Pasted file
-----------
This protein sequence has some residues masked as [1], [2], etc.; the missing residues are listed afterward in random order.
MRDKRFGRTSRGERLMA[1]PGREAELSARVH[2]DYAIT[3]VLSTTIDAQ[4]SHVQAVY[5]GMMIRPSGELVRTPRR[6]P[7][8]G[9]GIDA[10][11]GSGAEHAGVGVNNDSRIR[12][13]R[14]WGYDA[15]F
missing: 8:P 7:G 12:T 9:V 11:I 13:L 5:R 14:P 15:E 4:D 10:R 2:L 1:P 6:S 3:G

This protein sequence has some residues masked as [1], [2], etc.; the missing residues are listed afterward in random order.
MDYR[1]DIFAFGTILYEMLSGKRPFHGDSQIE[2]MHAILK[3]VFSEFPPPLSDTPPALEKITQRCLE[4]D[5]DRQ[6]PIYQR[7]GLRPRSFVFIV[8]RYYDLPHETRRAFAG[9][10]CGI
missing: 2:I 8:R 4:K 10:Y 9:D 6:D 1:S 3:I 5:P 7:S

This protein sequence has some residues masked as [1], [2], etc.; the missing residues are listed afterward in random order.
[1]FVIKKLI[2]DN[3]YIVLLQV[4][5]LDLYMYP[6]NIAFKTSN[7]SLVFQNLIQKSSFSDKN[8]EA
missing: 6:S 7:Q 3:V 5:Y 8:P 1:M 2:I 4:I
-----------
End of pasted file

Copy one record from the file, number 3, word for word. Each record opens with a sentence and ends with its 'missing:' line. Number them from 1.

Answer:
This protein sequence has some residues masked as [1], [2], etc.; the missing residues are listed afterward in random order.
[1]FVIKKLI[2]DN[3]YIVLLQV[4][5]LDLYMYP[6]NIAFKTSN[7]SLVFQNLIQKSSFSDKN[8]EA
missing: 6:S 7:Q 3:V 5:Y 8:P 1:M 2:I 4:I